The sport also has stories like Robert Griffin, student athletes that win in and out of the classroom and truly represent their school with class and take pride in doing so.
We would be foolish to think that Griffin is the only story of its kind this year, it just so happened that this remarkable individual and infectious ambassador was also an unbelievable quarterback.
So unbelievable, in fact, that he won the Heisman Trophy.
Like Griffin said, it was `unbelievably believable.'
Party Rockin' 12:05 P.M., THURSDAY, DECEMBER 8, 2011
I still remember getting the Facebook wall post from a friend this past April. He had chimed in sometime after the end of Baylor's disappointing basketball season and before spring really arrived in St. Louis.
`Baylor Football Kick-Off in 150 days!' the message said.
To respond to it with anything other than a sarcastic chuckle would have been pathetic for most of us.
However, for those of us that had our watch set on this season after several years of improvement, the 2011 campaign could not have gotten here soon enough.
Saturday's season finale proved to Baylor fans that the wait and hype were worth it.
In fact, for all those years of frustration, blowouts and rebuilding, perhaps it's just that the school's greatest ambassador ever is about to win the Heisman Trophy.
2011, a year no Baylor fan will stop talking about anytime soon.
Baylor's fairy tale season ended with the Bears getting the girl with win over Texas that both solidified the school's greatest home season ever and left very little doubt about who the nation's most electrifying player was.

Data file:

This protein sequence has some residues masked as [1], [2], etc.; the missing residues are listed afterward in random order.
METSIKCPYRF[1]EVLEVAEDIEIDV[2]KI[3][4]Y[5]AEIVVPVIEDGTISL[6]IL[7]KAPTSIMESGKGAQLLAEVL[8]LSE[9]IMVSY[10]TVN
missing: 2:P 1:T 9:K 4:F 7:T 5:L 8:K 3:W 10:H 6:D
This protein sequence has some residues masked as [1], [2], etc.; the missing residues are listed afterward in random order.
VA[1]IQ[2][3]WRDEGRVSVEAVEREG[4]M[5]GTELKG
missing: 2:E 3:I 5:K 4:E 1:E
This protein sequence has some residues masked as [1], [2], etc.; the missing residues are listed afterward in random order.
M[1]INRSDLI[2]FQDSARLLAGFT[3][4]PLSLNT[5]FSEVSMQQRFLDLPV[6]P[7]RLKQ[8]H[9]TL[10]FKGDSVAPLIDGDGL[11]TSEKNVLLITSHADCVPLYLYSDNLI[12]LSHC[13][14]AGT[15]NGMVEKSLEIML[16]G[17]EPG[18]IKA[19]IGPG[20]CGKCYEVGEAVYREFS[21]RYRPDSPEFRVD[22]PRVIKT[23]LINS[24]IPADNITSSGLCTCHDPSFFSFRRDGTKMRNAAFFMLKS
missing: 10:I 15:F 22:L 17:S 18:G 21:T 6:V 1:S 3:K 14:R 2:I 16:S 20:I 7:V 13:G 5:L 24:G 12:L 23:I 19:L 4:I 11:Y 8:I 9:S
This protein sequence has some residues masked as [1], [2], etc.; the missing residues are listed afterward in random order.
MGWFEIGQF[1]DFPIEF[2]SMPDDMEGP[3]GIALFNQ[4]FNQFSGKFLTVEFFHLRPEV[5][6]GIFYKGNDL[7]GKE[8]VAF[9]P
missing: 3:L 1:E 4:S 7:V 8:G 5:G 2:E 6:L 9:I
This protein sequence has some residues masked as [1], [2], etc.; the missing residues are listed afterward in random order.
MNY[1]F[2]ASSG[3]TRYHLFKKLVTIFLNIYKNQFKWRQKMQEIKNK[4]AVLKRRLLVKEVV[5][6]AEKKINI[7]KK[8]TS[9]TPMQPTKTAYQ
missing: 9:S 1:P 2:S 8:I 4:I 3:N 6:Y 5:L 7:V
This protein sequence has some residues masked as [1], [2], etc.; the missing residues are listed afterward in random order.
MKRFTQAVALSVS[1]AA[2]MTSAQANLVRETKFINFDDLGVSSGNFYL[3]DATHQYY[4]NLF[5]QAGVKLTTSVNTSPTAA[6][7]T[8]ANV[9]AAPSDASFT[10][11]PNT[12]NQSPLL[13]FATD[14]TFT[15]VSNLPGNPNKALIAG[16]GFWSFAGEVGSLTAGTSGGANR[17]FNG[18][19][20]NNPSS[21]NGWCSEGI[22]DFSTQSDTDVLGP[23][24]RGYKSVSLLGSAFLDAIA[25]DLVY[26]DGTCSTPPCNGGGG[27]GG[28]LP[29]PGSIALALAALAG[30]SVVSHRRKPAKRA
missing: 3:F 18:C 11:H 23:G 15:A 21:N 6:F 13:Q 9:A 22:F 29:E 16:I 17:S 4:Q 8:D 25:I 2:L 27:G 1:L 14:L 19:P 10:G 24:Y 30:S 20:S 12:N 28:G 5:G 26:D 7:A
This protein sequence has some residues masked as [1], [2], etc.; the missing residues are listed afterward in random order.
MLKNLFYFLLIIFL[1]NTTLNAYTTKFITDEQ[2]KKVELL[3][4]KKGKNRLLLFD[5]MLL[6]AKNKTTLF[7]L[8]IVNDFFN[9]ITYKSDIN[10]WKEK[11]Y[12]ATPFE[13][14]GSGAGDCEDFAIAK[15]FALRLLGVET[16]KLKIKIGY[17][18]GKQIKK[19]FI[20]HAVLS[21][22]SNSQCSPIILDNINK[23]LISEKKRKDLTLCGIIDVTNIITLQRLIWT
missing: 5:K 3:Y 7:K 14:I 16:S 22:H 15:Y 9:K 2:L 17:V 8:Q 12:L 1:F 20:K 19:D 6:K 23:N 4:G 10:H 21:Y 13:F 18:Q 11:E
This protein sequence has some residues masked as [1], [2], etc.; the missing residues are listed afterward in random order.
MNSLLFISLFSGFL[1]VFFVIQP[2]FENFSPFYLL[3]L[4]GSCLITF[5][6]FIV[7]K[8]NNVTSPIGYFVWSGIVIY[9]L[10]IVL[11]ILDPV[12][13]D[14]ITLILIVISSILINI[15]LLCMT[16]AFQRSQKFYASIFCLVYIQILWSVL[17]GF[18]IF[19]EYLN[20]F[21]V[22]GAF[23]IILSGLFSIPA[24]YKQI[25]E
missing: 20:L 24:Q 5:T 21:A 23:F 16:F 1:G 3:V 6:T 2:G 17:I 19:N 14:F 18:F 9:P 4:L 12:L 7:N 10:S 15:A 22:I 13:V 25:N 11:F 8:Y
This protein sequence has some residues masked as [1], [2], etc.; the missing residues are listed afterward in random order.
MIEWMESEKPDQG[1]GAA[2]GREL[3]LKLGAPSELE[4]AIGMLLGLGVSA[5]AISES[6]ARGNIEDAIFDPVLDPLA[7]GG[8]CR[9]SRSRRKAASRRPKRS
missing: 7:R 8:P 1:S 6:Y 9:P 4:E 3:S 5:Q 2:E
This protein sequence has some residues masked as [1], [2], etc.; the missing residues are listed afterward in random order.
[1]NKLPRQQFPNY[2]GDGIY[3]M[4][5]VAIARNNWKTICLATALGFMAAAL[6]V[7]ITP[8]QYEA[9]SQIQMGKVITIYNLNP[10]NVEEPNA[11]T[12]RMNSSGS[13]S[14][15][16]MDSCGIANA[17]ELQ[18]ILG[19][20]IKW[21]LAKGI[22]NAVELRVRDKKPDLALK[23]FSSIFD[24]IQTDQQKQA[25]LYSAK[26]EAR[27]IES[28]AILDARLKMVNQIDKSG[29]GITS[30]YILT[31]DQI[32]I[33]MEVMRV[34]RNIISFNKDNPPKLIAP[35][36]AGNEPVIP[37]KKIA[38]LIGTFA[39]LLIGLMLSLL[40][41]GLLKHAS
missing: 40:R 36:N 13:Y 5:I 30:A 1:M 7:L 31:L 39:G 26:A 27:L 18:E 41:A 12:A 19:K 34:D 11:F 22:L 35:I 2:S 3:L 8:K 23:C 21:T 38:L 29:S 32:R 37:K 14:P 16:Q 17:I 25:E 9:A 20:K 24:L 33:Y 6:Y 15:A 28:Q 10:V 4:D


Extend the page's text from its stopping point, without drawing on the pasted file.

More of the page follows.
Actually, any doubt about Griffin's ability to torch UT's vaunted defense was answered on the second play when RG3 hooked up with Kendall Wright for a 59 yard touchdown strike.
Consider it a statement moment for Griffin, consider the other 41 points scored, the six turnovers forced and the Bears 24 point victory a statement moment for Baylor football.
BU capped off the 2011 season with a 9-3 record, ranking 12th in the nation's final BCS standings. They finished third in a very sound Big 12 Conference and missed playing in the Cotton Bowl only due to the fact that the BCS mistakenly picked Virginia Tech over both Kansas State and BU.
Baylor, of course, did more than just win nine games and make a terrific bowl game, however.
A complete overhaul of the school's nationwide athletic image seems all but complete. It started a decade ago when coach Mulkey arrived and quickly transformed our women's basketball team into a powerhouse. Scott Drew then did the unthinkable and reinvented our men's team into perennial contenders after a scandal threatened to destroy the program entirely. A few years later, Baylor football has proven to have found their man in Art Briles. Beating Texas and Oklahoma in the same season leaves little doubt.
Beyond coincidence now is the fact that while BU has accepted their Alamo Bowl invitation, the men's basketball team sits at their highest ranking in school history and the women are the unanimous #1.
It's a new era in Waco.